Not many physics links this week, but plenty of other interesting stuff to make up for it.
- Like most people I know, I have been following the football games at the current European Championship in Poland and Ukraine quite closely. Generally speaking the football has been very exciting, but there has also been some scrutiny of the venues for the games, and quite a bit of discussion about racism and anti-Semitism in both countries. A lot of this possibly stems from the history of the region; in The Observer, Michael Goldfarb wrote about the Ukrainian city of Lviv, formerly Polish Lwów, Russian Львов and German Lemsberg. A few days before that, The New York Review of Books had carried a review of a film about Lviv by Polish director Agnieszka Holland. Well worth reading both for some historical perspective.
- On the topic of European political geography, there was a great YouTube video which went viral a couple of weeks ago, showing a time lapse of the changing political map of Europe from AD 1000 to 2006 in about 11 minutes, with notes about the main events and battles included. If, like me, you didn't know a great deal about the history of Europe but were fascinated by little tidbits such as the Spanish and Austrian dynasties being related, it was very educational. Unfortunately it has since been taken down by the copyright holders, so I can't link it here. Instead, you can have a look at the maps on this website, showing the boundaries at intervals of every hundred years, from AD 1 to the present. A poor substitute for the video, but pretty good nevertheless.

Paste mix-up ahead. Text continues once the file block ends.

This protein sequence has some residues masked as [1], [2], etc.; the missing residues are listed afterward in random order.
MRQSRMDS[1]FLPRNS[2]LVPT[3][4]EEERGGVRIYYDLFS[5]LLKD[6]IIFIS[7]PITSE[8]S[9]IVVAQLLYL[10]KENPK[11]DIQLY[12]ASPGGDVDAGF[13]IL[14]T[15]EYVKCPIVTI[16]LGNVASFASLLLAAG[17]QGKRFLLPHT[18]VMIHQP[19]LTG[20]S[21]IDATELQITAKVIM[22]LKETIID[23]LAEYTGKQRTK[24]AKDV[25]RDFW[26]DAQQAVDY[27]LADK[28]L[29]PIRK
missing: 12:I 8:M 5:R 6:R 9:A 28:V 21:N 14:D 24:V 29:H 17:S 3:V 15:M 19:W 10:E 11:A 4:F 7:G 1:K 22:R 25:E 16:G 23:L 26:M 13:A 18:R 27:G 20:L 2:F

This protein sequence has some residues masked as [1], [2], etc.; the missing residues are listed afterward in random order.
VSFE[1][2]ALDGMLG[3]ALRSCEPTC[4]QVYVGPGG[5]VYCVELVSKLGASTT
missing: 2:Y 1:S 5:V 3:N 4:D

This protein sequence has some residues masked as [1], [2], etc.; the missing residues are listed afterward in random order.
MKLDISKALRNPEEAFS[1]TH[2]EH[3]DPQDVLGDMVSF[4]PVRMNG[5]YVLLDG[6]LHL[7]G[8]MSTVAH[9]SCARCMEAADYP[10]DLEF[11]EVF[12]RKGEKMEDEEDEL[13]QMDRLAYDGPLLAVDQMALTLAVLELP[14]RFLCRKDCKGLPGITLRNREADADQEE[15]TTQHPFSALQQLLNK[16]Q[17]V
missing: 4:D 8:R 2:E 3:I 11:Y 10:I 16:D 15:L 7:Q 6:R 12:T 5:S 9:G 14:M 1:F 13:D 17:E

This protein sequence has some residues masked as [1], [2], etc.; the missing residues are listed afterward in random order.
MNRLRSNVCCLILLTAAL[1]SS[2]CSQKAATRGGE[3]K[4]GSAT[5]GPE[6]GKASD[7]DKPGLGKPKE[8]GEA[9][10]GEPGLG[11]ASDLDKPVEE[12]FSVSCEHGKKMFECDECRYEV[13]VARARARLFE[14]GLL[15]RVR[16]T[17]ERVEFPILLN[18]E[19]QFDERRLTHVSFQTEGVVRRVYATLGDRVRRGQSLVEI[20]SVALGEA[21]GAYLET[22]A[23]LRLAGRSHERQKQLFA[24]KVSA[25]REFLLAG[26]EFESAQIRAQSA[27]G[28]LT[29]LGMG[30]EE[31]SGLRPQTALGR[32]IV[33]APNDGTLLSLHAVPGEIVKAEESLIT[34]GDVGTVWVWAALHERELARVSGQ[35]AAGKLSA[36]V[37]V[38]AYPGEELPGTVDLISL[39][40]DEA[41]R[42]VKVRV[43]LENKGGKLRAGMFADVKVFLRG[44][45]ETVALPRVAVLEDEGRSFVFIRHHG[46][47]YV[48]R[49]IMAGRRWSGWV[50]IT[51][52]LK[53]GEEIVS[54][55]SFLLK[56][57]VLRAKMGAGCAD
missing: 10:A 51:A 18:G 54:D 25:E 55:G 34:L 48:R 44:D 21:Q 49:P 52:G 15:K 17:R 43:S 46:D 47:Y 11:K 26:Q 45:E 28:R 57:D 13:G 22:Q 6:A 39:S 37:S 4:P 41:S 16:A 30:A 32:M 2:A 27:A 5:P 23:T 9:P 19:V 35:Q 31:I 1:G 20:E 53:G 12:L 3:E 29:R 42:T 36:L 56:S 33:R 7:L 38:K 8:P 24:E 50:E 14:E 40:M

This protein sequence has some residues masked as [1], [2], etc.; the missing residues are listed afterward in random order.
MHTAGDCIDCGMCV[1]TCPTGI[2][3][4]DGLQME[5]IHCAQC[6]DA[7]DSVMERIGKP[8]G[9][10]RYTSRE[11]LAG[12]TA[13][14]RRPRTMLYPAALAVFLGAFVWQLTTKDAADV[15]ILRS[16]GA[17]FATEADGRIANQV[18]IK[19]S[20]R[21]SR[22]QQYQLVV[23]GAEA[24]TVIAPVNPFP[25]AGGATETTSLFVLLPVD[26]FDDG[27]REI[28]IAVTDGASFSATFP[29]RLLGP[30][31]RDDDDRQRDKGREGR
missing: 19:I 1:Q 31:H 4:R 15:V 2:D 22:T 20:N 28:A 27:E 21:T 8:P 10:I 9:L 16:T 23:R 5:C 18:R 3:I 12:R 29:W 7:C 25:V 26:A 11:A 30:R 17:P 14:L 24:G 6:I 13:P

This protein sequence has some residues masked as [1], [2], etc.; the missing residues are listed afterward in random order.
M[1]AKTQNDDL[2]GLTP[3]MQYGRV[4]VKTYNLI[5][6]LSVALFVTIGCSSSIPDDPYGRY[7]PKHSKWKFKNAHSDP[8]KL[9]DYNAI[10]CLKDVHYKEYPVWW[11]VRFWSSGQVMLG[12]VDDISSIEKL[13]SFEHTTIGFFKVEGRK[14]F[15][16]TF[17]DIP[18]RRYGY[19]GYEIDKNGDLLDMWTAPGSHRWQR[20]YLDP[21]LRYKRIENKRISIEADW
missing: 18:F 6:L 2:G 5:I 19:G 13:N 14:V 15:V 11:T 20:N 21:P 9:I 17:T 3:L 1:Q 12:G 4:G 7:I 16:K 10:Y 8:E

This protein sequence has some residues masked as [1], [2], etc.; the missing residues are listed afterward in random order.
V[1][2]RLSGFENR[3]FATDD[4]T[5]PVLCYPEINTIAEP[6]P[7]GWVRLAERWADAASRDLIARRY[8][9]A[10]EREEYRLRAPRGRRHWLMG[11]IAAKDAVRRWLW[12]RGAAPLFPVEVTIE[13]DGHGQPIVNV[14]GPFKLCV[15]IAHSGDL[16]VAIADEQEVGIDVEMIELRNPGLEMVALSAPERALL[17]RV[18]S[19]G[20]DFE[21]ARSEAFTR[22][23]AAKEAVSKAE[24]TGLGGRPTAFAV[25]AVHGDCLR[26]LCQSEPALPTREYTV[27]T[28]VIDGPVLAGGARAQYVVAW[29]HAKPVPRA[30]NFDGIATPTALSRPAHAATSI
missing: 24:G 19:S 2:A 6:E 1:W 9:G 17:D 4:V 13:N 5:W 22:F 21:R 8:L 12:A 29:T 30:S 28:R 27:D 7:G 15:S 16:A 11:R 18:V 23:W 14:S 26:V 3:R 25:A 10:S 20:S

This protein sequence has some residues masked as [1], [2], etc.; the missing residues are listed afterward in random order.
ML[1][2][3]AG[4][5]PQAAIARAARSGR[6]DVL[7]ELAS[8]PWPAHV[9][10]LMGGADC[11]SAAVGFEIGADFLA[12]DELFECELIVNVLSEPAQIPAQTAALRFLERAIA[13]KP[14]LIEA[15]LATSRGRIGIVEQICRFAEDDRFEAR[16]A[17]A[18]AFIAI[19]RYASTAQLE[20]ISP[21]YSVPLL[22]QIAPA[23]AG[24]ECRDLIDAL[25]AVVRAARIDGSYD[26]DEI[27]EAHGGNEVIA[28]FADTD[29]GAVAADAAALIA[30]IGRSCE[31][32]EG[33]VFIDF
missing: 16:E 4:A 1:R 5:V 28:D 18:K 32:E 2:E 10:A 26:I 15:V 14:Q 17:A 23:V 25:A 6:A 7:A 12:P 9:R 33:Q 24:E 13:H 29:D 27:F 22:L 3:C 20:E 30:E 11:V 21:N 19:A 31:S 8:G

- The British government's self-imposed austerity policy was always an unnecessary, ideologically motivated gamble, which several respectable economists opposed from the start. As it happens, events have proven their fears right, but the Conservatives have been reluctant to change course, because to do so would be openly admit their initial mistake. Nevertheless, George Osborne has been giving a big economic policy speech this week, in which Jonathan Portes catches him implicitly admitting that he was wrong and the Keynesians were right all along. There's more on this from the polite-but-scathing Simon Wren-Lewis, and the simply scathing Paul Krugman.
- Germany will be playing Greece in the quarter-finals at the Euros in a few days, so perhaps it is worth recalling a previous game between these two nations (hat tip to Elton):
- And finally, James Felce's blog post The War of The Immune Worlds at partner blog The Trenches of Discovery has made it to the semi-finals of 3 Quarks Daily's science writing competition. Worth a read!